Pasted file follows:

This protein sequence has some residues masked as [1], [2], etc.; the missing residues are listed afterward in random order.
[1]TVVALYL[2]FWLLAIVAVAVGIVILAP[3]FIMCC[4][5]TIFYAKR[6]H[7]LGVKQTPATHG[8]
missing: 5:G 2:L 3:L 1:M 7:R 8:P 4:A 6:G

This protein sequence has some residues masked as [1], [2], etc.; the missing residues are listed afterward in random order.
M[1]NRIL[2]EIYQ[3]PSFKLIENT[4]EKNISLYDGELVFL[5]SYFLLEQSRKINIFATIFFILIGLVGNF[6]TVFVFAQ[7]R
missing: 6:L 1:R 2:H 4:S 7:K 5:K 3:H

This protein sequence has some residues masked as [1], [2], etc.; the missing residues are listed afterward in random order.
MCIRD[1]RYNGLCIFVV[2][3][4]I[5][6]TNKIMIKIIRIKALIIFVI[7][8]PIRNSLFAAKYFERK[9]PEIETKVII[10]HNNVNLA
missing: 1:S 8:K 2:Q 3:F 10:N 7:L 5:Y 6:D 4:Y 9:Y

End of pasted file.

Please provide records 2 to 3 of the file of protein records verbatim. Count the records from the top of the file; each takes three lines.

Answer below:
This protein sequence has some residues masked as [1], [2], etc.; the missing residues are listed afterward in random order.
M[1]NRIL[2]EIYQ[3]PSFKLIENT[4]EKNISLYDGELVFL[5]SYFLLEQSRKINIFATIFFILIGLVGNF[6]TVFVFAQ[7]R
missing: 6:L 1:R 2:H 4:S 7:K 5:K 3:H

This protein sequence has some residues masked as [1], [2], etc.; the missing residues are listed afterward in random order.
MCIRD[1]RYNGLCIFVV[2][3][4]I[5][6]TNKIMIKIIRIKALIIFVI[7][8]PIRNSLFAAKYFERK[9]PEIETKVII[10]HNNVNLA
missing: 1:S 8:K 2:Q 3:F 10:N 7:L 5:Y 6:D 4:Y 9:Y